• City of Hope researchers are investigating ways to harness the body’s natural defenses to fight cancer, an approach known as “immunotherapy.” One approach aims to harvest from patients the immune system’s T cells and reprogram them to defeat lymphoma and brain cancer. Another approach strikes a dual blow — shutting off a gene that promotes cancer while stimulating the immune system to action — in an effort to fight lymphoma and melanoma as well as brain, ovarian and prostate cancers. Other studies are focused on engaging every stage of the immune response to fight off breast cancer.
  • In 2010, we were the first institution in the world to use neural stem cells as a targeted delivery mechanism to treat patients with glioma, an aggressive type of brain tumor.
  • We have 35 novel therapies in our drug pipeline.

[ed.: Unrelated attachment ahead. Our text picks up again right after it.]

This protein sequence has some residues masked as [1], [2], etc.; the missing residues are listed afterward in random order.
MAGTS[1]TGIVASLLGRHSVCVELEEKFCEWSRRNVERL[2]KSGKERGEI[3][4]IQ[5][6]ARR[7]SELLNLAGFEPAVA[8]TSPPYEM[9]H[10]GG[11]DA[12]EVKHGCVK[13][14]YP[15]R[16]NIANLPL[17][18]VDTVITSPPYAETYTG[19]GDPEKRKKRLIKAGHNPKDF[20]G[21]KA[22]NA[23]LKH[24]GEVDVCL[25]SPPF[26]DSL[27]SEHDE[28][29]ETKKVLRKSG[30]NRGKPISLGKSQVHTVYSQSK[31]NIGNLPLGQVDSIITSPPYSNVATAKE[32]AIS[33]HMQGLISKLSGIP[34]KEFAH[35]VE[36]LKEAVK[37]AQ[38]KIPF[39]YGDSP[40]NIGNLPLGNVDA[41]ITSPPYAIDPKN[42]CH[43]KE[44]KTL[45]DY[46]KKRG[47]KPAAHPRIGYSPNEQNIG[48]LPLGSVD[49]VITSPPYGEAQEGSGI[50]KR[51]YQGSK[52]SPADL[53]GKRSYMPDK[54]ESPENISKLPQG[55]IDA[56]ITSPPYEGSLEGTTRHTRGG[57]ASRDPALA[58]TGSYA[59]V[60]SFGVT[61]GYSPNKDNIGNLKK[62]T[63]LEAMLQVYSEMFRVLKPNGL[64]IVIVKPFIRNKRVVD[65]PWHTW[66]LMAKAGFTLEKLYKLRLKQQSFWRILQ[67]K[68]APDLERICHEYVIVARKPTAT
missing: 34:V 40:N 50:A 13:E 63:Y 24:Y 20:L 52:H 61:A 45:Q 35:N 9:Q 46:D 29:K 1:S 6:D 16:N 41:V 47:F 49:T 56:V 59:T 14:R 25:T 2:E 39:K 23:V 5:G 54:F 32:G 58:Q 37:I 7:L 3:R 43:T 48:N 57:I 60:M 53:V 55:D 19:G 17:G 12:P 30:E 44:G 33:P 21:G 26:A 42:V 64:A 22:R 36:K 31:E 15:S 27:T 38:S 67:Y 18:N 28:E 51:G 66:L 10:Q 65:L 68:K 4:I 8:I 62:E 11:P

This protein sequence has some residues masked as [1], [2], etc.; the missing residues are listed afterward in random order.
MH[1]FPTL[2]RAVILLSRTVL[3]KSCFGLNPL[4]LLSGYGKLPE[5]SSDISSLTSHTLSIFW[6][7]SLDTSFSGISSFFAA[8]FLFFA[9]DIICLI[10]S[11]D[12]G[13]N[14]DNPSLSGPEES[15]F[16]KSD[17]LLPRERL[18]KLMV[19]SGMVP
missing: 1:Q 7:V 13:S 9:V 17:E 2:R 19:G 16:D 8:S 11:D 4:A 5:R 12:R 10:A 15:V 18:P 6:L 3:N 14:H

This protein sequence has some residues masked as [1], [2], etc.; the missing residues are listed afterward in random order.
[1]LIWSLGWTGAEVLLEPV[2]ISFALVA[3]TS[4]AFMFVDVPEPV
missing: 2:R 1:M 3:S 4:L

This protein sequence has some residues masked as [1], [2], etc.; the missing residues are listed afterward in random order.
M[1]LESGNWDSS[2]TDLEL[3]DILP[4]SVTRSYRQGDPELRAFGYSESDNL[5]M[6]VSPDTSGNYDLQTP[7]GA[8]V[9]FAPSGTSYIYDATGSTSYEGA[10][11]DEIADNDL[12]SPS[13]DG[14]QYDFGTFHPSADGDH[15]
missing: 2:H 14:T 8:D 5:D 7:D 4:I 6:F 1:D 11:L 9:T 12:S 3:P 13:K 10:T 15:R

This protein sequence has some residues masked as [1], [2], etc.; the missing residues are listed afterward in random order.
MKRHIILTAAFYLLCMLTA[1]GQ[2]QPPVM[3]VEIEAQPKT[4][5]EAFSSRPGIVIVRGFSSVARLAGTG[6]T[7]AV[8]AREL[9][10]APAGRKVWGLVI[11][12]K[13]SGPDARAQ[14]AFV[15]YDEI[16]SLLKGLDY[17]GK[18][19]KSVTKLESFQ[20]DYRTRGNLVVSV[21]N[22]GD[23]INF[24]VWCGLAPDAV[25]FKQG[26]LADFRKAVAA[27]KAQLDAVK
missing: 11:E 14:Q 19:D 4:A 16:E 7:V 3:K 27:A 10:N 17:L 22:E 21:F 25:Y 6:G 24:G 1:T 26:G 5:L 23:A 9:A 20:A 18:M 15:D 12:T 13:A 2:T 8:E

• City of Hope scientists studying “super foods” to look at the anti-cancer properties contained within blueberries, mushrooms, cinnamon, pomegranates and grape seed extract, with the hope that they can be used to help prevent or treat cancer in a more effective way.
  • City of Hope researchers are pursuing a high-tech form of targeted radiation therapy to ease side effects of bone marrow and stem cell transplants. This approach, tested here first, uses total marrow irradiation, or TMI, as a replacement for irradiating a patient’s whole body before transplant. Researchers hope this approach will reduce the impact on healthy tissue while allowing for higher doses of therapeutic radiation.